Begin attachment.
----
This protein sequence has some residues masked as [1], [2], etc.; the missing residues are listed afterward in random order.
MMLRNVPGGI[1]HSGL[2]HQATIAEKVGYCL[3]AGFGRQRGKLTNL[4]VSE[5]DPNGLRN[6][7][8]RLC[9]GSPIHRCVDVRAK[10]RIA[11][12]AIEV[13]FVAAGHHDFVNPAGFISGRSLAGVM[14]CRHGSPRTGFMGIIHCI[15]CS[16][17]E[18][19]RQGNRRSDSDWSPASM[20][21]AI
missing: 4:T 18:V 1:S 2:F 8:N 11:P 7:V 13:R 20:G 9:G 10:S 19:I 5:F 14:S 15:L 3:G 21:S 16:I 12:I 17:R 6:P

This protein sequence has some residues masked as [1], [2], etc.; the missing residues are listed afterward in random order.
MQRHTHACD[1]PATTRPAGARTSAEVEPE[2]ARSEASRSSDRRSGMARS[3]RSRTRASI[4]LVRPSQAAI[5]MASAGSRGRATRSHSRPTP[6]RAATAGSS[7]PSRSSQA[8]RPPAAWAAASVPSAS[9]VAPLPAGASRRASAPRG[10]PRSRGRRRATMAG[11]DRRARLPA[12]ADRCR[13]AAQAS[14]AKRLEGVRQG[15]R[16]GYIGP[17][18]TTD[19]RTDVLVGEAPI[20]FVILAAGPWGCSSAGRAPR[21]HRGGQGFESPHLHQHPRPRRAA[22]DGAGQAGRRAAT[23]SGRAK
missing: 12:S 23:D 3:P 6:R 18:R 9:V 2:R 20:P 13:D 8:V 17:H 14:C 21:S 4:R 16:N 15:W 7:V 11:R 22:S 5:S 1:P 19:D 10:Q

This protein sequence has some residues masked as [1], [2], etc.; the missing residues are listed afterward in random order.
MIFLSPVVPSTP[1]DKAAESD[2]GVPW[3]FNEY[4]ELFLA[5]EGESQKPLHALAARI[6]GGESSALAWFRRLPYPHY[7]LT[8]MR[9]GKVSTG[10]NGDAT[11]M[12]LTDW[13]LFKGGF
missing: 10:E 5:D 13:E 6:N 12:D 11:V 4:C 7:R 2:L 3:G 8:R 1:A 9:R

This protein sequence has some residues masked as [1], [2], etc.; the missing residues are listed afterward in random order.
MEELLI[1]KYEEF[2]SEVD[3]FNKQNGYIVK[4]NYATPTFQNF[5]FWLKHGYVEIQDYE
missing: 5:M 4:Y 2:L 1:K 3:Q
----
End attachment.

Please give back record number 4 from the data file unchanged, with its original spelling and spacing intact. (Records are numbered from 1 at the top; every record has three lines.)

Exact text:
This protein sequence has some residues masked as [1], [2], etc.; the missing residues are listed afterward in random order.
MEELLI[1]KYEEF[2]SEVD[3]FNKQNGYIVK[4]NYATPTFQNF[5]FWLKHGYVEIQDYE
missing: 5:M 4:Y 2:L 1:K 3:Q